Myth # 4: An individual who files for bankruptcy will lose all of his/her assets.

Both state and federal laws protect certain assets from the reach of creditors. These assets are called exempt assets. A few limited examples of exempt assets include federally qualified retirement accounts like 401(k)s, most ordinary household goods and furniture, some amount of equity in a home (this varies from state to state and under federal law), and some amount of equity in a car (this also varies). Exemptions allow a person to file for bankruptcy protection and still discharge his/her debts while keeping the exempt property.


Myth # 5: Personal income taxes are never dischargeable by an individual debtor in bankruptcy.

While personal income taxes of newer vintage are not discharged (forgiven) in bankruptcy, some income taxes that are older may be dischargeable. Generally speaking, if a specific tax return was last due more than three years before the bankruptcy filing, the return was filed more than two years before the filing, and there are no additional assessments relating to that tax year that occurred less than 240 days before the filing, the taxes for that year may be dischargeable.


If you have any questions about these or any other legal matters, please do not hesitate to contact TLA past-president, Ethan Ganc, Esq.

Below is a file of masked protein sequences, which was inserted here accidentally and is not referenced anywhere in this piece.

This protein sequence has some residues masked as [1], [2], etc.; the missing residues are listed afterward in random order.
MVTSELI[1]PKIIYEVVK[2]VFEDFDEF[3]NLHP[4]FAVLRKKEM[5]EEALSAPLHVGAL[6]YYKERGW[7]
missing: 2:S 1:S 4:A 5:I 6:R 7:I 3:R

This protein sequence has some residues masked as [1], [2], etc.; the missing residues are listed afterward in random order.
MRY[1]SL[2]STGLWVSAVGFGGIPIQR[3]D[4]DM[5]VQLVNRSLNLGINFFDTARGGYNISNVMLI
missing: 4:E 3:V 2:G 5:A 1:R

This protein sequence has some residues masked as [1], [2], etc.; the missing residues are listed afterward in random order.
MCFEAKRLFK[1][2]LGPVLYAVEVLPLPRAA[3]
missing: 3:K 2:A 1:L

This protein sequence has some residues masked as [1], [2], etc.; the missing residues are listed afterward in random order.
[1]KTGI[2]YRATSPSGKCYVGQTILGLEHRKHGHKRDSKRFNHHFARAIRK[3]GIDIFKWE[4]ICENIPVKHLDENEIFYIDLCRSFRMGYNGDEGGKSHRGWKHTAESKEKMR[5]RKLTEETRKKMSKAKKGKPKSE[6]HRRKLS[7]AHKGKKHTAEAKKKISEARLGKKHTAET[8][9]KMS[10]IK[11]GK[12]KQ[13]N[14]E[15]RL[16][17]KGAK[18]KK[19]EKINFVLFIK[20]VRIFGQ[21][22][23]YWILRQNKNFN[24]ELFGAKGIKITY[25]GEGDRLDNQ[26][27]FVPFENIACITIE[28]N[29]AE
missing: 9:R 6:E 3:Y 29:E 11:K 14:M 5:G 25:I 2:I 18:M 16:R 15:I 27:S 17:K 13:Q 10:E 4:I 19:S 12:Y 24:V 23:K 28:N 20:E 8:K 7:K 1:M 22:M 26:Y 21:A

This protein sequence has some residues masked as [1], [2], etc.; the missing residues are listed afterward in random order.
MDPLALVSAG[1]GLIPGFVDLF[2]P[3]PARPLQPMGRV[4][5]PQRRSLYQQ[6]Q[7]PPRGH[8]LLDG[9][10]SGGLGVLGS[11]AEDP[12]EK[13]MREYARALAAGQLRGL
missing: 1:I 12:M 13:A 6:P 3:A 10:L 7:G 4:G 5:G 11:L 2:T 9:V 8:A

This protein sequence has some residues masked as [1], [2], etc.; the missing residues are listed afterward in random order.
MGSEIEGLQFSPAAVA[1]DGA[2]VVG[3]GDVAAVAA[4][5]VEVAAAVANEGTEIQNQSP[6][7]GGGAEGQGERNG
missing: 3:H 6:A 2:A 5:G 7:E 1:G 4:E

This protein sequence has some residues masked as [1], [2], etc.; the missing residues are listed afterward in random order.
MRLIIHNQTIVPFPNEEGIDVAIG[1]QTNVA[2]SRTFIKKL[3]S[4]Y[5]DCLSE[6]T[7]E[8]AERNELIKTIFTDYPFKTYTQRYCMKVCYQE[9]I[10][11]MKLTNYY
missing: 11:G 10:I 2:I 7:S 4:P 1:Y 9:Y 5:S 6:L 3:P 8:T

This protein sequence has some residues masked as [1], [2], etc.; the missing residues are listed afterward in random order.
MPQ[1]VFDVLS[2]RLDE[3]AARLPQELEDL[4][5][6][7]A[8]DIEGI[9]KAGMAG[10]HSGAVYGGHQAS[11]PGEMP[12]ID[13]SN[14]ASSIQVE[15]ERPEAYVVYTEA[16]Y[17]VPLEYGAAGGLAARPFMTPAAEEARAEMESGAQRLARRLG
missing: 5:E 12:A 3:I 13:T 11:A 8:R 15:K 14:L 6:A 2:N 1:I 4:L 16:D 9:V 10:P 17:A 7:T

Ethan Ganc maintains a practice in New York City, where he serves clients in the areas of bankruptcy/creditors rights, business law, and commercial litigation, among others. Ethan was president of the TLA from 2014 to 2018, vice president from 2012 to 2014, and served on its board of directors from 2010 to 2017.

Thursday, January 6, 2022

TLA Opt-In 2022 Directory Is Updated!

TLA's Opt-In 2022 Directory now has 225 members!  Up by 75 new members since last year!

This directory of Tufts Lawyers is a great opportunity for referrals and collaboration.  We have a diverse group of TLA members from various practice areas and regions.  

Visit the TLA Opt-In 2022 Directory and, if you are not on it, please feel free to join.  Thanks to TLA Member, Dan Valentine for putting the directory together from the google form.  Here is a sample from the start of the directory:

If you want to learn more about the TLA, please contact me.

Tom Dunn, A00, TLA President
Pierce Atwood LLP

Wednesday, December 22, 2021

Lessons Learned from Law School: A Welcome to the Tufts Lawyers Association (TLA) Law Student Group (January 26, 2022 8-9PM ET)

Join us for an event that will feature a panel of Tufts alumni in the legal profession. Our panelists will explore their most interesting experiences, successes, mistakes, and lessons learned from their time in law school as part of a conversational and interactive platform.